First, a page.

Weight/Family Hist.: Obesity is a major risk for any diabetes. The other factor is genetics. There are many women of asian descent who have a normal weight (and body mass index), but develop gestational or regular diabetes. Obesity is one that people can modify though. ...Read moreSee 1 more doctor answer
Anteverted,bulky gravid uterus,single intrauterine gestational sac 2.7 cm gestational age 6 weeks 6 days no fetal pole is this OK?or a miscarriage?
6w 4d pregnant with fetal pole, yolk sac ...heartbeat detectd...but seems gestational sac is irregular...sign of miscarriage?
Don't worry: The most important thing is that the fetus has a heartbeat. Did they tell you an actual fetal heart rate? Sometimes the gestational sac looks different. There could be a nearby fibroid or subchorionic hemorrhage. Signs of a miscarriage are uterine cramping and bleeding. If you are not having those symptoms I would not worry about this. The sonogram can be repeated in 1-2 weeks. ...Read more
Uterus is gravid containing a gestational sac.Gs measures about 40mm, corresponds with 9 weeks 2 days gestation.No fetal pole or heartbeat. Good/bad?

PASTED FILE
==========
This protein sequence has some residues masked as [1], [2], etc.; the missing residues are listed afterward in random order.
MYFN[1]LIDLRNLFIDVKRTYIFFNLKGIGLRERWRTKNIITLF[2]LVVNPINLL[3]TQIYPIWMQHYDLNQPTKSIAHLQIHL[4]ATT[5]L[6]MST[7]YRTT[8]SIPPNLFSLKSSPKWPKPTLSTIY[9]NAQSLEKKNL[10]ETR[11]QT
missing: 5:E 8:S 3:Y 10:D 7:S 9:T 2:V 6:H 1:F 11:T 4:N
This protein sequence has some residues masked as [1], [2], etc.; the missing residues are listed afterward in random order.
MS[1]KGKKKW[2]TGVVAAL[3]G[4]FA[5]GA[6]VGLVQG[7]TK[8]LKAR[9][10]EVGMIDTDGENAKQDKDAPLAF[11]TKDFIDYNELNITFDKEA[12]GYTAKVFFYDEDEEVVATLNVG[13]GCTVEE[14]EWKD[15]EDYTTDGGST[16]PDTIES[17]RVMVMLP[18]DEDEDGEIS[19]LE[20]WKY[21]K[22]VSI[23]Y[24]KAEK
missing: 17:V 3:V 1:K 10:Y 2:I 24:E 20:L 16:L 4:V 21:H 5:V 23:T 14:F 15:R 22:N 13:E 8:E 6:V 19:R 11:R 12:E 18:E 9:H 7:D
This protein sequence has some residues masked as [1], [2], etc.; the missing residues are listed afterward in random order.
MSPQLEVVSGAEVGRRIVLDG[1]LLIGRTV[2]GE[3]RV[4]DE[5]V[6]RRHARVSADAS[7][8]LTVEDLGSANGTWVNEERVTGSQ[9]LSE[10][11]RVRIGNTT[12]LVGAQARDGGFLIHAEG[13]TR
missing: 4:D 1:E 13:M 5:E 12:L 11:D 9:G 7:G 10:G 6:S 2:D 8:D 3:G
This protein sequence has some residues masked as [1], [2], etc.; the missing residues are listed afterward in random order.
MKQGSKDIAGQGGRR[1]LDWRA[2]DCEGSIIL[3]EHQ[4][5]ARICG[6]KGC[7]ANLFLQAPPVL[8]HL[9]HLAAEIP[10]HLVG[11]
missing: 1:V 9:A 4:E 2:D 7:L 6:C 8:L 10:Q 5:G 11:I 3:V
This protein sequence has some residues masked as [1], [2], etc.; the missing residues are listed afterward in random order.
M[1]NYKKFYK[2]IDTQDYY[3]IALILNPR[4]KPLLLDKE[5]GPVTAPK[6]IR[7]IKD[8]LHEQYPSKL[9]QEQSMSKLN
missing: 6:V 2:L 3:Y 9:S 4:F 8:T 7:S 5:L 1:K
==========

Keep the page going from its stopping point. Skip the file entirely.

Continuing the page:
U/s at possibly 7w5d gestational sac and fetal pole measuring at 6w1d but no yolk sac or heartbeat. Miscarriage or miscalculation?
Dates could be off: I would not expect to see definite fetal heart activity at 6wk 1dy. A repeat ultrasound in one week will resolve the question. If the pregnancy is viable there should be appropriate interval growth and definite fetal heart activity. If not, then there had been an early fetal demise. In cases of blighted ovum a fetal pole does not develop. ...Read moreSee 1 more doctor answer
When your due date arrives, you will be more than ready to have your baby! Most women deliver the baby somewhere between 37 and 42 weeks. According to the American College of Obstetricians and Gynecologists, only 5% of babies arrive on the exact due date. Approximately 7% of babies are not delivered by 42 weeks, and when that happens, it is referred to ...Read more
- Talk to a doctor live online for free
- Gestational hypertension
- Is headaches a symptom of gestational hypertension?
- Quickly gestational hypertension treatment
- Ask a doctor a question free online
- Pregnancy complications gestational hypertension
- Best gestational hypertension treatment
- Gestational hypertension ethnicity
- Causes of gestational hypertension
- Talk to a gynecologist online for free